Ministry is communicating “life information” to others: why he loves, what God does, when he speaks, where he works, and how he transforms. Ministry is sharing with others how God has been faithful in our lives and how God will be faithful in theirs. Ministry is encouraging others to trust Christ’s work on the Cross, the Father’s faithful provision, and the Holy Spirit’s consistent guidance.

The message I would bear is Jesus Christ and him crucified and from the consideration of the great things he has done, to recommend and enforce Gospel holiness and Gospel love, and to take as little notice of our fierce contests, controversies and divisions as possible. My desire is to lift up the banner of the Lord, and to draw the sword of the Spirit not against names, parties and opinions, but against the world, the flesh and the devil; and to invite poor perishing sinners not to espouse a system of my own or any man’s, but to fly to the Lord Jesus, the sure and only city of refuge and the ready, compassionate and all sufficient Saviour of those that trust in him.

John Newton, Letter to Harry Crooke of Hunslett, Leeds, cited in Marylynn Rouse, “An Important Turn to My Future Life,” The John Newton Project Prayer Letter (October/November 2008), 1.

Ministry Like No Other (Part One)

Posted by on 08 Mar 2010 | Tagged as: John Newton, Pastoral Ministry

 

Preach the word; be ready in season and out of season; reprove, rebuke, and exhort, with complete patience and teaching.

2 Tim. 4:2

Ministry is the overflow of the Life of God in you. You spend time with Christ, Christ reveals himself afresh. The overflow of that experience is life, that life encourages and blesses others. Ministry is communicating “life information” to others: why he loves, what God does, when he speaks, where he works, and how he transforms. Ministry is sharing with others how God has been faithful in your life and how God will be faithful in theirs. Ministry is encouraging others to trust Christ’s work on the Cross, the Father’s faithful provision, and the Holy Spirit’s consistent guidance.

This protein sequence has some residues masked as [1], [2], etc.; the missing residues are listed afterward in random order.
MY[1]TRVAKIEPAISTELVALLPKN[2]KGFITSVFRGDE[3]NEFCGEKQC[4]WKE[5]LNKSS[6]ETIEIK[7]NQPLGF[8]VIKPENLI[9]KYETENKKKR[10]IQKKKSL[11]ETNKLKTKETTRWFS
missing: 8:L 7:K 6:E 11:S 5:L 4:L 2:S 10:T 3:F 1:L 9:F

The message I would bear is Jesus Christ and him crucified and from the consideration of the great things he has done, to recommend and enforce Gospel holiness and Gospel love, and to take as little notice of our fierce contests, controversies and divisions as possible.

My desire is to lift up the banner of the Lord, and to draw the sword of the Spirit not against names, parties and opinions, but against the world, the flesh and the devil; and to invite poor perishing sinners not to espouse a system of my own or any man’s, but to fly to the Lord Jesus, the sure and only city of refuge and the ready, compassionate and all sufficient Saviour of those that trust in him.

John Newton, “Letter to Harry Crooke of Hunslett, Leeds,” cited in Marylynn Rouse, “An Important Turn to My Future Life,” The John Newton Project Prayer Letter (October/November 2008), 1.

“Our Sins Are Many–But His Mercies Are More”

Posted by on 18 Dec 2008 | Tagged as: Brokenness, Discouragement, Faith, God's Grace, John Newton, The Cross

Christ is Greater Than Our Discouragement

I hope what you find in yourself by daily experience, will humble you—but not discourage you.

For if our Physician is almighty—our disease cannot be desperate. Our sins are many—but His mercies are more. Our sins are great—but His righteousness is greater. When our sins prevail, remember that we have an Advocate with the Father, who is able to pity, to pardon, and to save to the uttermost!

It is better to be admiring the compassion and fullness of grace which is in our Savior—than to dwell and pore too much upon our own poverty and vileness.

John Newton, Letters of John Newton (Carlisle, PA: Banner of Truth: 2007)

HT: Of First Importance